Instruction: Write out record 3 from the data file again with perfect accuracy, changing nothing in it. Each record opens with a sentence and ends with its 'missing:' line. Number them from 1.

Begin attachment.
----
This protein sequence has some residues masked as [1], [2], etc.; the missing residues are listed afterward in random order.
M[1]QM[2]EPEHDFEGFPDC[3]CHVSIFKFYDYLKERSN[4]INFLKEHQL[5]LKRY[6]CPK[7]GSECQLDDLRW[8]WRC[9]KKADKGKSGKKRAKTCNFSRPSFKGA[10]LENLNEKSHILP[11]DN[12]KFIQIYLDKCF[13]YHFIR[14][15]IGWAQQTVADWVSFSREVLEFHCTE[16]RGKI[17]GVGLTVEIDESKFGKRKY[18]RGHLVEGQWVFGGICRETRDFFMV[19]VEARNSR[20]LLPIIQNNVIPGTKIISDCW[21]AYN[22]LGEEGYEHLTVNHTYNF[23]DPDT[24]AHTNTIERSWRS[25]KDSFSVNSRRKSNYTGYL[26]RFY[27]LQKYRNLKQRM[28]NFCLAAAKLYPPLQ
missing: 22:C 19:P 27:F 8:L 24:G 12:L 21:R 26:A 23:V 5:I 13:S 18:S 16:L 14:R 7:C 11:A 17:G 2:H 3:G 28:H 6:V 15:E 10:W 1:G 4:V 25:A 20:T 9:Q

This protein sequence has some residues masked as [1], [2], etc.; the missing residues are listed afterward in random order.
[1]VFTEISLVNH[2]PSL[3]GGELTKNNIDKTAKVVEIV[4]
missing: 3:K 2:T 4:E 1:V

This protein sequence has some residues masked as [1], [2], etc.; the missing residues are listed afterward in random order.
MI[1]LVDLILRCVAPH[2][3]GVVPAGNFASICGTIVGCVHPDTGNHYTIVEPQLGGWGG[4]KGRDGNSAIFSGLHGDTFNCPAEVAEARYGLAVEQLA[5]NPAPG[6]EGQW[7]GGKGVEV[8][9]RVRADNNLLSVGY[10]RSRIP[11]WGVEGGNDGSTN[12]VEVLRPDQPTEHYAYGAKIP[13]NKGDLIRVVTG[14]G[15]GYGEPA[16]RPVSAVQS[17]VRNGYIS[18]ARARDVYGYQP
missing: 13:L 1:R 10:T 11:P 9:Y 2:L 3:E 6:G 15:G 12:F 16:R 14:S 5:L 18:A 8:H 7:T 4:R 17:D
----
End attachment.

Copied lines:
This protein sequence has some residues masked as [1], [2], etc.; the missing residues are listed afterward in random order.
MI[1]LVDLILRCVAPH[2][3]GVVPAGNFASICGTIVGCVHPDTGNHYTIVEPQLGGWGG[4]KGRDGNSAIFSGLHGDTFNCPAEVAEARYGLAVEQLA[5]NPAPG[6]EGQW[7]GGKGVEV[8][9]RVRADNNLLSVGY[10]RSRIP[11]WGVEGGNDGSTN[12]VEVLRPDQPTEHYAYGAKIP[13]NKGDLIRVVTG[14]G[15]GYGEPA[16]RPVSAVQS[17]VRNGYIS[18]ARARDVYGYQP
missing: 13:L 1:R 10:T 11:P 9:Y 2:L 3:E 6:G 15:G 12:F 16:R 14:S 5:L 18:A 8:H 7:T 4:R 17:D